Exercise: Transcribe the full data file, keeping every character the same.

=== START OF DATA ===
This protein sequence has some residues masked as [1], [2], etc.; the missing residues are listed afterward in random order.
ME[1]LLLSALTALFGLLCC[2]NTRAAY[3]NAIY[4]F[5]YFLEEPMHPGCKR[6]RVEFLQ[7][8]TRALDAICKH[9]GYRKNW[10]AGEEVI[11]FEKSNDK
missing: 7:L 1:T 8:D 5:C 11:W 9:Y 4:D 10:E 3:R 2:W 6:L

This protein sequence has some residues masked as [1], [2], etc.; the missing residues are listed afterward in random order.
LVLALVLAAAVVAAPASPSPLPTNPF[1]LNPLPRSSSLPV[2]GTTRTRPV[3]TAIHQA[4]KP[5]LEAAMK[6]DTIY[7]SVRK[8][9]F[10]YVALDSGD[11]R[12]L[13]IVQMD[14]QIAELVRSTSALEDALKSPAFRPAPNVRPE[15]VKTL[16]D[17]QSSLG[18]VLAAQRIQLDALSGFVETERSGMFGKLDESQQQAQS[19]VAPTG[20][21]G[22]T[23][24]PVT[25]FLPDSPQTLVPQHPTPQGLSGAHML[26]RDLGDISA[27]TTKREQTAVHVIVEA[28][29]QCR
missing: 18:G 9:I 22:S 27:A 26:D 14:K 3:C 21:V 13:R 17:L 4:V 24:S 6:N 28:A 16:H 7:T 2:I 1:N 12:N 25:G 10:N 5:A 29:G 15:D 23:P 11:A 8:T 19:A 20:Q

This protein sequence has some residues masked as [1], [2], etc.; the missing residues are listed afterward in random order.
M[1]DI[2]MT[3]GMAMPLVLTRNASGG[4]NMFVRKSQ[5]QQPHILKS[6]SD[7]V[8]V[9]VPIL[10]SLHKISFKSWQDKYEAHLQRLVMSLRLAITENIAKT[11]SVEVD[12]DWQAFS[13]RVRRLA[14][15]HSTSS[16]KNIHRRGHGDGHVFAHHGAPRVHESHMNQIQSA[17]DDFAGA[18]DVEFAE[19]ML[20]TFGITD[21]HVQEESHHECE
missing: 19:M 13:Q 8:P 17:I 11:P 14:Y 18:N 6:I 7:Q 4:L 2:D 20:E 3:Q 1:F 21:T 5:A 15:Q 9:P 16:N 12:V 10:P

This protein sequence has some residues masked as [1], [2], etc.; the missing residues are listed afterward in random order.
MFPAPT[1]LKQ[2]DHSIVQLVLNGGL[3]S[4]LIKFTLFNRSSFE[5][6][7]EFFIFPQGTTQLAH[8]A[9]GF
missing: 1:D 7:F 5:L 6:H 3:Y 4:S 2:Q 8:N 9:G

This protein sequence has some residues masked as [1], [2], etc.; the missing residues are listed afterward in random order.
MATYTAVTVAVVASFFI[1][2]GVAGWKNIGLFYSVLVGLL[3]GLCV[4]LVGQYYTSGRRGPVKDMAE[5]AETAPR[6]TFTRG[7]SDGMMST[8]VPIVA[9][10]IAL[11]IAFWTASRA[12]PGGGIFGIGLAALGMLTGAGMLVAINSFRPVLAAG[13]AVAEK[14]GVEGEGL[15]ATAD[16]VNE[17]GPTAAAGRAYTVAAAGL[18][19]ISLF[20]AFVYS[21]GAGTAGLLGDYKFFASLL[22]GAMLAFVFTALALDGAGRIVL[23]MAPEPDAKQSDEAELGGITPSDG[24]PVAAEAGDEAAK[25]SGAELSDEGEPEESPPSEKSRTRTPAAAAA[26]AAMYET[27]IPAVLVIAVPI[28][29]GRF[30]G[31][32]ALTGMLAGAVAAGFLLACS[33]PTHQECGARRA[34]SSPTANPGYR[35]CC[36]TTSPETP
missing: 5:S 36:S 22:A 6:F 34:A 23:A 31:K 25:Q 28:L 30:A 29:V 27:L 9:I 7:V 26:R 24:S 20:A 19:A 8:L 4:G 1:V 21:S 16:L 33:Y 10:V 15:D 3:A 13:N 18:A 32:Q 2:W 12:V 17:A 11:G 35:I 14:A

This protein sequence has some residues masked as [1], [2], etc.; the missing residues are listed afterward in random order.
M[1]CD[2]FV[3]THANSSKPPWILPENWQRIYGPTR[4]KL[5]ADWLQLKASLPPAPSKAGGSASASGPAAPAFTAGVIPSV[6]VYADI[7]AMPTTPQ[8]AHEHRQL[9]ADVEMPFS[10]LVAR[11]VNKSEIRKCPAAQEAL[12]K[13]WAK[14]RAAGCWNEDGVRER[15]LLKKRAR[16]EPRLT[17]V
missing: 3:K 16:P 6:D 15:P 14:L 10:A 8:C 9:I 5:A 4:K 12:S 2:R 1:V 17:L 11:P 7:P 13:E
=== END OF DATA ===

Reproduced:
This protein sequence has some residues masked as [1], [2], etc.; the missing residues are listed afterward in random order.
ME[1]LLLSALTALFGLLCC[2]NTRAAY[3]NAIY[4]F[5]YFLEEPMHPGCKR[6]RVEFLQ[7][8]TRALDAICKH[9]GYRKNW[10]AGEEVI[11]FEKSNDK
missing: 7:L 1:T 8:D 5:C 11:W 9:Y 4:D 10:E 3:R 2:W 6:L

This protein sequence has some residues masked as [1], [2], etc.; the missing residues are listed afterward in random order.
LVLALVLAAAVVAAPASPSPLPTNPF[1]LNPLPRSSSLPV[2]GTTRTRPV[3]TAIHQA[4]KP[5]LEAAMK[6]DTIY[7]SVRK[8][9]F[10]YVALDSGD[11]R[12]L[13]IVQMD[14]QIAELVRSTSALEDALKSPAFRPAPNVRPE[15]VKTL[16]D[17]QSSLG[18]VLAAQRIQLDALSGFVETERSGMFGKLDESQQQAQS[19]VAPTG[20][21]G[22]T[23][24]PVT[25]FLPDSPQTLVPQHPTPQGLSGAHML[26]RDLGDISA[27]TTKREQTAVHVIVEA[28][29]QCR
missing: 18:G 9:I 22:S 27:A 26:D 14:K 3:C 21:V 13:R 17:L 4:V 24:S 6:N 28:A 16:H 7:T 2:I 1:N 12:N 25:G 10:N 5:A 29:G 15:D 23:P 11:A 8:T 19:A 20:Q

This protein sequence has some residues masked as [1], [2], etc.; the missing residues are listed afterward in random order.
M[1]DI[2]MT[3]GMAMPLVLTRNASGG[4]NMFVRKSQ[5]QQPHILKS[6]SD[7]V[8]V[9]VPIL[10]SLHKISFKSWQDKYEAHLQRLVMSLRLAITENIAKT[11]SVEVD[12]DWQAFS[13]RVRRLA[14][15]HSTSS[16]KNIHRRGHGDGHVFAHHGAPRVHESHMNQIQSA[17]DDFAGA[18]DVEFAE[19]ML[20]TFGITD[21]HVQEESHHECE
missing: 19:M 13:Q 8:P 17:I 11:P 14:Y 18:N 6:I 7:Q 4:L 2:D 20:E 3:Q 1:F 21:T 5:A 15:Q 9:P 16:N 12:V 10:P

This protein sequence has some residues masked as [1], [2], etc.; the missing residues are listed afterward in random order.
MFPAPT[1]LKQ[2]DHSIVQLVLNGGL[3]S[4]LIKFTLFNRSSFE[5][6][7]EFFIFPQGTTQLAH[8]A[9]GF
missing: 1:D 7:F 5:L 6:H 3:Y 4:S 2:Q 8:N 9:G

This protein sequence has some residues masked as [1], [2], etc.; the missing residues are listed afterward in random order.
MATYTAVTVAVVASFFI[1][2]GVAGWKNIGLFYSVLVGLL[3]GLCV[4]LVGQYYTSGRRGPVKDMAE[5]AETAPR[6]TFTRG[7]SDGMMST[8]VPIVA[9][10]IAL[11]IAFWTASRA[12]PGGGIFGIGLAALGMLTGAGMLVAINSFRPVLAAG[13]AVAEK[14]GVEGEGL[15]ATAD[16]VNE[17]GPTAAAGRAYTVAAAGL[18][19]ISLF[20]AFVYS[21]GAGTAGLLGDYKFFASLL[22]GAMLAFVFTALALDGAGRIVL[23]MAPEPDAKQSDEAELGGITPSDG[24]PVAAEAGDEAAK[25]SGAELSDEGEPEESPPSEKSRTRTPAAAAA[26]AAMYET[27]IPAVLVIAVPI[28][29]GRF[30]G[31][32]ALTGMLAGAVAAGFLLACS[33]PTHQECGARRA[34]SSPTANPGYR[35]CC[36]TTSPETP
missing: 5:S 36:S 22:A 6:F 34:A 23:A 31:K 25:Q 28:L 30:A 29:V 27:L 9:I 7:V 26:R 24:S 20:A 19:A 8:L 4:G 1:V 21:S 16:L 33:Y 10:V 15:D 3:A 13:N 18:A 32:Q 2:W 12:V 17:A 11:G 35:I 14:A

This protein sequence has some residues masked as [1], [2], etc.; the missing residues are listed afterward in random order.
M[1]CD[2]FV[3]THANSSKPPWILPENWQRIYGPTR[4]KL[5]ADWLQLKASLPPAPSKAGGSASASGPAAPAFTAGVIPSV[6]VYADI[7]AMPTTPQ[8]AHEHRQL[9]ADVEMPFS[10]LVAR[11]VNKSEIRKCPAAQEAL[12]K[13]WAK[14]RAAGCWNEDGVRER[15]LLKKRAR[16]EPRLT[17]V
missing: 3:K 16:P 6:D 15:P 14:L 10:A 8:C 9:I 5:A 4:K 12:S 2:R 1:V 17:L 11:P 7:P 13:E